Born in Dartmouth in 1859, as a young man, George Wright embarked on a world cruise, and while in Philadelphia in 1876, conceived the idea of publishing an international trade directory. Wright's travels in Asia, Europe, the Pacific and the USA provided much material for this endeavor. By the end of the 1890s, Wright had become a wealthy and prominent member of Halifax society, and it was suspected that he was gay1.
The Marble Building and Wright Avenue are properties directly associated with Mr. Wright. The Marble Building, built in 1896, is a registered municipal heritage building, and his home on Young Ave has three levels of heritage designation.
In 1896, Wright commissioned architect James Dumaresq to design the Wright building on Barrington Street, near Saint Paul's Church. A year later, Wright engaged the same architects to design and build an even larger office building within the same block. Also in 1896, Dumaresq designed a series of six large houses in the south end of Halifax for Wright, which were then built as an investment. Wright's patronage continued in 1902, when Dumaresq's firm designed his own residence, this property, on Young Avenue, built by James Dumaresq in 1902-1903 at a cost in excess of $5,000. 2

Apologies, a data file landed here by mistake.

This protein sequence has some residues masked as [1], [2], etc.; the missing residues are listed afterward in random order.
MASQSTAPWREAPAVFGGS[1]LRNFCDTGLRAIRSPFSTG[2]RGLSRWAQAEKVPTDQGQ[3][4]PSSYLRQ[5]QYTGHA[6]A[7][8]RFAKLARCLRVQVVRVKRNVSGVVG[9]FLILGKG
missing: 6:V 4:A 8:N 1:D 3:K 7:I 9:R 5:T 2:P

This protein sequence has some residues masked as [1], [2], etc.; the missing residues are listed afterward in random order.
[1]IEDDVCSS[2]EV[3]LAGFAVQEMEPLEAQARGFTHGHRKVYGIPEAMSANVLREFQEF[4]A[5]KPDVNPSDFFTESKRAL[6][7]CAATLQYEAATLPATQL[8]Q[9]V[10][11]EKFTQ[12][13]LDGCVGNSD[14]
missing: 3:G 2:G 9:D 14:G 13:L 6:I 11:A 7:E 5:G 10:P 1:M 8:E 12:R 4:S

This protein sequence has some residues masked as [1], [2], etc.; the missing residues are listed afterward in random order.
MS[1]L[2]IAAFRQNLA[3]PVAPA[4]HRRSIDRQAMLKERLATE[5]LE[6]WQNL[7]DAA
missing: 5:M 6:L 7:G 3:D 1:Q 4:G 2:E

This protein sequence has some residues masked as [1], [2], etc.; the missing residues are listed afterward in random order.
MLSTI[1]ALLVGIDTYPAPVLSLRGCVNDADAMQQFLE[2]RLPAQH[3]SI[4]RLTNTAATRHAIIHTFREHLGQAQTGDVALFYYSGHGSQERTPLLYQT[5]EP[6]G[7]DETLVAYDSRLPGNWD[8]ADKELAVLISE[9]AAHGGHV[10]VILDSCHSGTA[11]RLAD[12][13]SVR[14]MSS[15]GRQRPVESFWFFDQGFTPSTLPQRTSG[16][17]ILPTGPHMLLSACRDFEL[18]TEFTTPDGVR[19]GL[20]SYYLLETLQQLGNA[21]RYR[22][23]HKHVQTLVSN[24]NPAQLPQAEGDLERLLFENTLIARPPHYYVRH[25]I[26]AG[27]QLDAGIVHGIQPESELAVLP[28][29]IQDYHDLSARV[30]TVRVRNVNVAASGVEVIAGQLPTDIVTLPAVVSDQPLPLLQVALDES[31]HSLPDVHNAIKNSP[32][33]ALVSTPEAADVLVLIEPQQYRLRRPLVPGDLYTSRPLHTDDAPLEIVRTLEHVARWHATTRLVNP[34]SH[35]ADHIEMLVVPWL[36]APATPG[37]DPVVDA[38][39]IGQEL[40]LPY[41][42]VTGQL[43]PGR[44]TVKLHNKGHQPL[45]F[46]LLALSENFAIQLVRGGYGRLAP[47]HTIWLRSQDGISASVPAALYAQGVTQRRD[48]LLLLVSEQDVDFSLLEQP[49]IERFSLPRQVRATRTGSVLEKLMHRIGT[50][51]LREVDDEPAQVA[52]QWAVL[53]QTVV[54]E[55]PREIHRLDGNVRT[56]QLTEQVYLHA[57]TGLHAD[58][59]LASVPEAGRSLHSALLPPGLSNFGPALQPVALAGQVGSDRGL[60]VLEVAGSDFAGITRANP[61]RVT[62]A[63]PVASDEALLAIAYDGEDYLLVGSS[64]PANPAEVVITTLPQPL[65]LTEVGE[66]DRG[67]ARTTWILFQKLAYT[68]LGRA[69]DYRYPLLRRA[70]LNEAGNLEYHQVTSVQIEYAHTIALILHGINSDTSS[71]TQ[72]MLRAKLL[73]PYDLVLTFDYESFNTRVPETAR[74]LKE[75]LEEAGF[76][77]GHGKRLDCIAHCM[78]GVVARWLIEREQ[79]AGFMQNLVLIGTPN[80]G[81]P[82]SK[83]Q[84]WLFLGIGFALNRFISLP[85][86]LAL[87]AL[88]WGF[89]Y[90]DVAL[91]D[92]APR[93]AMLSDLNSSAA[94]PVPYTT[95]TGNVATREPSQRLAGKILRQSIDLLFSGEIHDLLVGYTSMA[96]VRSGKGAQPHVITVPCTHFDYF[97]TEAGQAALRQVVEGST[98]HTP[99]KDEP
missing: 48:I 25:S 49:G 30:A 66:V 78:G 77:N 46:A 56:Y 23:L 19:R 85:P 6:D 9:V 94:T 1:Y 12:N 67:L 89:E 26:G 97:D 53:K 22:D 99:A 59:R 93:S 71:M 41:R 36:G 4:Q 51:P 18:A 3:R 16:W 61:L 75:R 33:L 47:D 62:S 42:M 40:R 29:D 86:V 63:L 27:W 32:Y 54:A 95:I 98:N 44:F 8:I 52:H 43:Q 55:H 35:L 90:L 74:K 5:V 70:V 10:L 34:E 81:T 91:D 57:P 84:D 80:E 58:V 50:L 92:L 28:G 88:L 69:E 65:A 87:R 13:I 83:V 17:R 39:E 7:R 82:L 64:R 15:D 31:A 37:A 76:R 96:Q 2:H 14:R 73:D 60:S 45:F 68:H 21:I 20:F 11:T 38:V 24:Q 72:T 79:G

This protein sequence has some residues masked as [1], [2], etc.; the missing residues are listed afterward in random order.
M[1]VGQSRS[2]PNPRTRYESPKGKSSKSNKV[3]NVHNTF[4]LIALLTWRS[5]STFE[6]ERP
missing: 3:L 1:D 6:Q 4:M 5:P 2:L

Throughout his life, Wright maintained well defined views on immorality and intemperance, and often lectured on such topics while traveling. In 1912, Wright traveled to England, and booked return passage on the Titanic, drowning when the luxury liner went down on April 15, 1912. While in England, Wright had revised his will, leaving $226,000 to worthy causes and the two-and-a-half storey, Queen Anne Revival style house on Young Avenue to the Council of Women.
A few other facts:
August 3, 2008: Wright's home is mentioned in The Novascotian magazine, in an article entitled Petticoat government on women voting.
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